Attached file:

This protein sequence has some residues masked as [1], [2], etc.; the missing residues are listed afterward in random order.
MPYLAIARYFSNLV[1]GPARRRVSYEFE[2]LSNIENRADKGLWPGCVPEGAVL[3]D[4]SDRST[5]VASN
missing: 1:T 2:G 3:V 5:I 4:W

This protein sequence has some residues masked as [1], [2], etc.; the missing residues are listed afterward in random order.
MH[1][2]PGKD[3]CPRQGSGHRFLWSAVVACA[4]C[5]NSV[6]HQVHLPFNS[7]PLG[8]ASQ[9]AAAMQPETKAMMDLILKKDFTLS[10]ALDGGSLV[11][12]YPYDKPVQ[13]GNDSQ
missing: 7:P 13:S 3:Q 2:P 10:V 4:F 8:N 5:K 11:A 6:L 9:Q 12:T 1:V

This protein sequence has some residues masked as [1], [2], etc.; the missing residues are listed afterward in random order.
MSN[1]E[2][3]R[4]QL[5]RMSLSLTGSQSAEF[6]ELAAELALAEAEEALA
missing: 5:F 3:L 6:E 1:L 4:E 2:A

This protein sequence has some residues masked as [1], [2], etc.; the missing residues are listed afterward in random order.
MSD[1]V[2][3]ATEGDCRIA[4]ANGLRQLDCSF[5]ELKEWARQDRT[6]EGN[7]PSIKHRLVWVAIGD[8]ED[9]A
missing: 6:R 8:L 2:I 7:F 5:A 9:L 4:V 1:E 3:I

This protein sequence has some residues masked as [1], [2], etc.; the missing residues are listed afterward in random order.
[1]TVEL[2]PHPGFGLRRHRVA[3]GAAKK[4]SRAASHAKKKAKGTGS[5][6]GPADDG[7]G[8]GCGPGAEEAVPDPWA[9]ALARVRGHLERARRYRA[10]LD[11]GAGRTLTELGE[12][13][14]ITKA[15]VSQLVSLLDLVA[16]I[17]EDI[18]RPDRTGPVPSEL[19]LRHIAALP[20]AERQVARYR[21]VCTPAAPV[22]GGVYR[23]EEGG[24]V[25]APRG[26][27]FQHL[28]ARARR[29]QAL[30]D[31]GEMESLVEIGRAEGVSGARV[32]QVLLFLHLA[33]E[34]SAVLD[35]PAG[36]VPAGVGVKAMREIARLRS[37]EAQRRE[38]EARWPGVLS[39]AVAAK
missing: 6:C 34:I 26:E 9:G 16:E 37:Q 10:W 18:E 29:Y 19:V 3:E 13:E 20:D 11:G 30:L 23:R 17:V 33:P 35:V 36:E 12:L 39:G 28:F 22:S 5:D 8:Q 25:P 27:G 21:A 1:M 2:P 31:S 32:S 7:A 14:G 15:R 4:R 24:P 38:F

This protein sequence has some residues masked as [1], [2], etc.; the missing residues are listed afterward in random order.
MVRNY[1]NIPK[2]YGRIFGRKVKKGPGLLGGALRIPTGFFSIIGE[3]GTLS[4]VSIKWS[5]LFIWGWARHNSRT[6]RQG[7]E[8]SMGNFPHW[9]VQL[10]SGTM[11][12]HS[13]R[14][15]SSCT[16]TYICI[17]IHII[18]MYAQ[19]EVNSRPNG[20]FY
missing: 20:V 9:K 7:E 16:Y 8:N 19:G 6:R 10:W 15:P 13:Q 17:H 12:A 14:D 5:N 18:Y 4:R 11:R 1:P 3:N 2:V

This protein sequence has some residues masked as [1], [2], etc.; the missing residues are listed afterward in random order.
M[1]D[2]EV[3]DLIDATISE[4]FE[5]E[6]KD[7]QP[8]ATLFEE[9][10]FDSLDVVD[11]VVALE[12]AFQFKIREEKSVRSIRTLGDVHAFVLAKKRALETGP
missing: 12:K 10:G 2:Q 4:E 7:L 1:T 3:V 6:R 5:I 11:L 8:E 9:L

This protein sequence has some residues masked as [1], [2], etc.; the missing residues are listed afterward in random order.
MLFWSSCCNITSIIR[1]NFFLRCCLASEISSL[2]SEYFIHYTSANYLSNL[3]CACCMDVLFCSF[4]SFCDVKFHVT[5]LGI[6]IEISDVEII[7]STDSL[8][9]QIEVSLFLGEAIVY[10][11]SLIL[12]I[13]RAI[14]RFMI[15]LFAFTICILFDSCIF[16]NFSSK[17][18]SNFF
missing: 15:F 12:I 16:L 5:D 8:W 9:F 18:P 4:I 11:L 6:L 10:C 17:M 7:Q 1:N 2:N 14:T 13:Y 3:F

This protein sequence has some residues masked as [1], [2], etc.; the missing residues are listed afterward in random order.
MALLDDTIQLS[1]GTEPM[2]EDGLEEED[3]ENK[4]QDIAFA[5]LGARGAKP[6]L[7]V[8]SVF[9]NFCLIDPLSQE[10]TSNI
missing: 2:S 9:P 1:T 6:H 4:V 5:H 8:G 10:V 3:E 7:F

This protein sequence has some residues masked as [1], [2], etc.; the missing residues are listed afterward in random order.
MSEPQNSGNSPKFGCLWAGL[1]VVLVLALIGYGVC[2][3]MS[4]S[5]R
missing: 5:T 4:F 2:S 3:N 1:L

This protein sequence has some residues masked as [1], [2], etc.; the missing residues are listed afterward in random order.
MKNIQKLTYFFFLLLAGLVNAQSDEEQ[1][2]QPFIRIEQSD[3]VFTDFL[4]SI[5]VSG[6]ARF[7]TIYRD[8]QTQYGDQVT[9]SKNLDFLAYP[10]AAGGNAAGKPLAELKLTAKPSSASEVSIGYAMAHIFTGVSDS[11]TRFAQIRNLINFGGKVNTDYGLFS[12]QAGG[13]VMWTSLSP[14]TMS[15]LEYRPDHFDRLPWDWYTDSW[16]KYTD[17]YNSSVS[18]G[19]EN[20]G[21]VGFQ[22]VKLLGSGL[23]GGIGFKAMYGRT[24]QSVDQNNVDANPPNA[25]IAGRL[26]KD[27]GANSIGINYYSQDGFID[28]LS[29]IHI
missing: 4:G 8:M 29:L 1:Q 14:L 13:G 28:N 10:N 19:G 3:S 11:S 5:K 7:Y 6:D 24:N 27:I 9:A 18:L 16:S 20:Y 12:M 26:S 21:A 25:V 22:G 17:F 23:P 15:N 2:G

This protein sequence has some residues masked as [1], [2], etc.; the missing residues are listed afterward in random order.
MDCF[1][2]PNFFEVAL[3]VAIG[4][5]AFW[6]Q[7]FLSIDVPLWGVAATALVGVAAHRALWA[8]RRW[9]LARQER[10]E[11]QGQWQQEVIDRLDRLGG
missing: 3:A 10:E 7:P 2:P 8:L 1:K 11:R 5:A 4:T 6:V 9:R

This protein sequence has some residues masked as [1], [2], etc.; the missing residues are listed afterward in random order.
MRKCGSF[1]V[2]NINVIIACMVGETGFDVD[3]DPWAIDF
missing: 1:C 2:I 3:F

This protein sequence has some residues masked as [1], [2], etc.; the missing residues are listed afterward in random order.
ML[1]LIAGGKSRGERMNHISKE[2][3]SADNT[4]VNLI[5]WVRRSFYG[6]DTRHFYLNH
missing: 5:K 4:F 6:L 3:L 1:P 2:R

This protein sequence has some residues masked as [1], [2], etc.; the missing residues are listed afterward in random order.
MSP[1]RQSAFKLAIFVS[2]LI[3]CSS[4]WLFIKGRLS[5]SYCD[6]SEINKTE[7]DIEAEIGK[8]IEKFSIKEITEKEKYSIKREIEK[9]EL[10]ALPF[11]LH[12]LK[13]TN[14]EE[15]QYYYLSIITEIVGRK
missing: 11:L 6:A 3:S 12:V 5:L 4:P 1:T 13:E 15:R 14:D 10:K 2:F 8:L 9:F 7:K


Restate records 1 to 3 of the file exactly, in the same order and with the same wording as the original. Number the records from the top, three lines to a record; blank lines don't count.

This protein sequence has some residues masked as [1], [2], etc.; the missing residues are listed afterward in random order.
MPYLAIARYFSNLV[1]GPARRRVSYEFE[2]LSNIENRADKGLWPGCVPEGAVL[3]D[4]SDRST[5]VASN
missing: 1:T 2:G 3:V 5:I 4:W

This protein sequence has some residues masked as [1], [2], etc.; the missing residues are listed afterward in random order.
MH[1][2]PGKD[3]CPRQGSGHRFLWSAVVACA[4]C[5]NSV[6]HQVHLPFNS[7]PLG[8]ASQ[9]AAAMQPETKAMMDLILKKDFTLS[10]ALDGGSLV[11][12]YPYDKPVQ[13]GNDSQ
missing: 7:P 13:S 3:Q 2:P 10:V 4:F 8:N 5:K 11:A 6:L 9:Q 12:T 1:V

This protein sequence has some residues masked as [1], [2], etc.; the missing residues are listed afterward in random order.
MSN[1]E[2][3]R[4]QL[5]RMSLSLTGSQSAEF[6]ELAAELALAEAEEALA
missing: 5:F 3:L 6:E 1:L 4:E 2:A